By Catherine Sheldrick Ross, Lynne McKechnie and Paulette M Rothbauer Greenwood pound;17.99. Order on 01865 888181
Anyone who wants to spread the word that reading is both fun and socially enabling will find this book an indispensable armoury of evidence in support of their case.
The three Canadian academics cut to the chase by asking, "What keeps readers reading for the thousands and thousands of hours necessary to produce... confident readers?" The question is pure hyperbole, of course, and it is followed with Stephen Krashen's assertion that "those who do not develop the pleasure reading habit don't have a chance" of acquiring the level of literacy needed for full participation in the world.
The authors attack the common perception of the reader as a solitary person, likely to be introverted and somewhat withdrawn from the world. On the contrary, the research copiously cited in this book demonstrates that readers are several times more likely than non-readers to engage in a range of social activities, from visiting museums to going to sports events or volunteering for charity work.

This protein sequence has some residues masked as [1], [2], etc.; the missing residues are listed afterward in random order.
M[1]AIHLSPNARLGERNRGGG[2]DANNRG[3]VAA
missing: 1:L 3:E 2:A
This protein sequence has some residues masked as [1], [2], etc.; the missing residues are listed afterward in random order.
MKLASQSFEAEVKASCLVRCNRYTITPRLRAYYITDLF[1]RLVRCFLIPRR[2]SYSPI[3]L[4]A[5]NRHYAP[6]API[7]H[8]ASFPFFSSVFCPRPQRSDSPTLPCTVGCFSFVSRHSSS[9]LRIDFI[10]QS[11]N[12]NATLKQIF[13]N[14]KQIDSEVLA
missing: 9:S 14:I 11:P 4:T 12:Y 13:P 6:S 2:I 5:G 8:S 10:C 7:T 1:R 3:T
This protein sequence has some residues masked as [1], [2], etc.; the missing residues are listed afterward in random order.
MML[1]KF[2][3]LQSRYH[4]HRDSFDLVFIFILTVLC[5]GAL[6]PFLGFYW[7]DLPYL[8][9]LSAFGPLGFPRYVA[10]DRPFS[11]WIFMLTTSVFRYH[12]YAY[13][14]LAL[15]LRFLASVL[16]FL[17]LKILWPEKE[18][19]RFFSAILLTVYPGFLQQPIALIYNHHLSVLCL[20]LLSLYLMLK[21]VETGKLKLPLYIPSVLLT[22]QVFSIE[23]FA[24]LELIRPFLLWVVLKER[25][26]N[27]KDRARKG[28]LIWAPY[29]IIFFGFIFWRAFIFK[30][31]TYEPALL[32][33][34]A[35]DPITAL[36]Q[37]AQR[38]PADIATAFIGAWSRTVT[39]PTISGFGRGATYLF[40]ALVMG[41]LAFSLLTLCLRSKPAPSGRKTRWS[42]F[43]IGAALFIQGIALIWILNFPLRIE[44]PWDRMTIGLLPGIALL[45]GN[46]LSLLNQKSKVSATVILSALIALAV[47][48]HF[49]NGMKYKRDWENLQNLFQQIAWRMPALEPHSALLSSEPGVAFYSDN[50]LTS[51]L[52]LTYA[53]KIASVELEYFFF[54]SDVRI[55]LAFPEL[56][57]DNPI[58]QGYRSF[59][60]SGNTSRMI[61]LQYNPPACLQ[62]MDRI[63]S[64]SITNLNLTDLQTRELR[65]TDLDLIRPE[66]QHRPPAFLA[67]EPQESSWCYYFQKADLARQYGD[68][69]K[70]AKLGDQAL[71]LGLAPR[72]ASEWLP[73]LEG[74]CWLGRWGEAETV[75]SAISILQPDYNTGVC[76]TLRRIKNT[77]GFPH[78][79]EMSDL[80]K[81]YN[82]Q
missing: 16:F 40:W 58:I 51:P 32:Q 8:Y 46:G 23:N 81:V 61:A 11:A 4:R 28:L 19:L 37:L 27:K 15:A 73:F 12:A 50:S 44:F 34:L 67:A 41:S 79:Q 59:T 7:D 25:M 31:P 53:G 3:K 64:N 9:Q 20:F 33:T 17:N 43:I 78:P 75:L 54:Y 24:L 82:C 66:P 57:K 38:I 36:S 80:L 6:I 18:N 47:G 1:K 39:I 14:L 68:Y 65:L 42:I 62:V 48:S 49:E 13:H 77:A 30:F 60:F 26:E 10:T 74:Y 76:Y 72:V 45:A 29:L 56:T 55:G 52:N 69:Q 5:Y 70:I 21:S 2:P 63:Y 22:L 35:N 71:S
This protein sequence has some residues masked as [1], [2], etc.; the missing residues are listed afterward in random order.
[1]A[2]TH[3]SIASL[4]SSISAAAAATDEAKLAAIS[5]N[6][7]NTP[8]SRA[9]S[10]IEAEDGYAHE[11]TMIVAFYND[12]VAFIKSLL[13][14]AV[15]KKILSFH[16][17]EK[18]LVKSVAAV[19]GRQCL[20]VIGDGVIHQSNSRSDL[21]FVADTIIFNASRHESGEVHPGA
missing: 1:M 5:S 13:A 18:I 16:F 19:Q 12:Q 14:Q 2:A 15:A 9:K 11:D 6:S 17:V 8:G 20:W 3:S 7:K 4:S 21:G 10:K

In the section on young adult reading, they cite the "myriad conversations held in various social arenas" about the Harry Potter books, and the way readers converse together in book groups, fan clubs or in online discussion groups and chatrooms.
On nearly every page there is a telling statistic. How about this one? One research study, based on tape recordings made in the home, found there was a 30 million-word gap in the amount of talk experienced by children at opposite ends of the social spectrum. The research also identified a huge difference in the quality of language experienced, with children from more socially deprived families hearing "125,000 more prohibitions than encouragement".
Each chapter is divided into bite-sized sections with helpful headings such as What Libraries Can Do, What Parents Can Do, What Counts As Reading? Each section has its own list of references. The range of evidence used is impressive. From ironic citations of historical attempts to suppress the pleasure factor (the 19th-century disapproval of the popular novel) to Mihaly Csikszentmihalyi's discovery, in his 1990 book Flow: the Psychology of Optimal Experience, that "reading is currently the most often mentioned flow activity around the word", the exhortation - to librarian, parent and teacher - is consistent. Let children read what they want to read. Be prepared to accept as real reading any reading, whether it be series fiction, magazine or instruction manual. Because it is only by enjoying reading that children will amass those thousands and thousands of hours of reading experience necessary to become properly fluent.
And long live the daily slot in the school day for free-choice reading.
Michael Thorn is deputy head of Hawkes Farm primary school, Hailsham, East Sussex